The Search in Cyberspace




On the Internet, we type in the key words and click on a search engine before finding their top suggestions.   


Numerous search platforms have risen in as many previous years.  Is the process for individual users as direct and simple as going through manual directories, conversational checks with mates or walking around a suburban shopping strip?


Contemporary society may seem to enable things on a faster and more accessible basis, but what is the hidden price for users?  A key feature of daily life as we approach the iconic year of 2020 is the less need to physically be at the source of your products and services, whilst surrendering much privacy to the electronic channels that enable such convenient transactions.    Cyberspace increasingly dominates as the delivery channel, all as part of the overall picture of so called automated script and other artificial intelligence coming to every one of us in daily life experiences.   The information comes to us without us never having to get out of our seated position in front of a screen -  but that only operates if you have access to your wi-fi or phone coverage.


The dominating feature in cyberspace is the trail each of us leaves on every finger tap we make, let us call them "clicks" as a broad term of reference.   These clicks make it ridiculously easy to take us to images, data and knowledge we require or seek.  The trail of clicks, like any human idea or invention, can be misused.   The profile such clicks build of us, whether by waving a smart payment card, tap on web links or in exchange of messages, can be huge and yet most of us do not question the risks, implied and real, in developing such a trail of clicks.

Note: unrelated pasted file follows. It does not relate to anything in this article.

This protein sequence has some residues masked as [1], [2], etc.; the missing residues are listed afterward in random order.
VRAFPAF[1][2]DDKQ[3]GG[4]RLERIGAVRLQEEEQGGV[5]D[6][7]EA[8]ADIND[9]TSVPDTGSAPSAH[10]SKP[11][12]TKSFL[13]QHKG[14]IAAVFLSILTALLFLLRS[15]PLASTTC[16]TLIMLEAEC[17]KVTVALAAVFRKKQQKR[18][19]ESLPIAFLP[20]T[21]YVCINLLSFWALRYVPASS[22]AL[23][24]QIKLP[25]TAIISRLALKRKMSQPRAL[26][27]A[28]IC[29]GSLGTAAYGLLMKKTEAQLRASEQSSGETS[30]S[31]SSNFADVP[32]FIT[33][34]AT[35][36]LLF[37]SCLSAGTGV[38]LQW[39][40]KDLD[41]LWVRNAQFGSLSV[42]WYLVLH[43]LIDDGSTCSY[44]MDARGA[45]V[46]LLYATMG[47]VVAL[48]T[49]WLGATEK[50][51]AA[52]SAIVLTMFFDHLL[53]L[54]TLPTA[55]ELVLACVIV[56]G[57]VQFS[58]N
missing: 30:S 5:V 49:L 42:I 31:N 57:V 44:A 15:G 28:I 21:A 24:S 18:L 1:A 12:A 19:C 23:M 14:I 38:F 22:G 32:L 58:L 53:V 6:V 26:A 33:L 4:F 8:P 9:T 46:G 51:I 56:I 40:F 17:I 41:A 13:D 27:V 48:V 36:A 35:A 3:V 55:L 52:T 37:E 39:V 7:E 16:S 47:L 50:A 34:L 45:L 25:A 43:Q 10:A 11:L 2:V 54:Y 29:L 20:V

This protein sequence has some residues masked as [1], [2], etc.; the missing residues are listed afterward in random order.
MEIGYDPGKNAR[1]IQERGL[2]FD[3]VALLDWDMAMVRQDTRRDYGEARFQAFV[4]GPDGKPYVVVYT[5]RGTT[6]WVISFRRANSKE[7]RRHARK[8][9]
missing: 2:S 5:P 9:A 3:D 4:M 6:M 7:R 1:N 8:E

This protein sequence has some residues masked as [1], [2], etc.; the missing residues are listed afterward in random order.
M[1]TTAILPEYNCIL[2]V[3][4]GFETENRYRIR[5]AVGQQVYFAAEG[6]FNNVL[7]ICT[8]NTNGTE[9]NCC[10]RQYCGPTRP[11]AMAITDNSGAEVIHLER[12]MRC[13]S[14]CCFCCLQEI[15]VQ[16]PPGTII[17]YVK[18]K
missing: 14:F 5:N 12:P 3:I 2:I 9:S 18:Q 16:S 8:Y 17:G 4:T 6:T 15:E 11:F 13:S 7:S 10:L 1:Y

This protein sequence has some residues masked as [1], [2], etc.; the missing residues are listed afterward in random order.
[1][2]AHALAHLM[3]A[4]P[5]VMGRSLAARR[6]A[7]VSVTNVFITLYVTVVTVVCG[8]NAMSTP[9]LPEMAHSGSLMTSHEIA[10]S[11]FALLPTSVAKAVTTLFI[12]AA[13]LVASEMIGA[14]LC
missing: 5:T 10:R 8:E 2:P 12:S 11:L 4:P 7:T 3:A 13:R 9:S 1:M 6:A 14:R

When we chat face to face in person with someone else  - and not utilising any smart machine  - the chances of the memory of such an encounter remains most likely only with the participants  - unless there is a roving drone or satellite over head taking photographs of our encounter.   


If you carry your smart phone with you whilst having a conversation, some party somewhere in the proverbial internet Cloud has noted where this conversation has taken place.    You may not fully realise that by having your smart phone beside you always, you have voluntarily enabled the most powerful tracking device to monitor your movement. Yet being easily located is useful when one is lost on a hiking trail, need a shared ride service or when individuals really wants to be known where they are.


Commerce finds accessibility to such personal profiles  of actual and potential customers a mine full of golden opportunity.   What irritates me is the commercial presumption that each of us will continue to behave the same in the future.   You would most likely have had the experience of being hassled through cyberspace communication channels to buy more of recent purchase.    We may also be offered unsolicited recommendations to acquire similar and comparable products or from different brands.   These so called artificial "intelligence" channels interact with us as if we do not a right to change our mind or want to explore new products or experiences.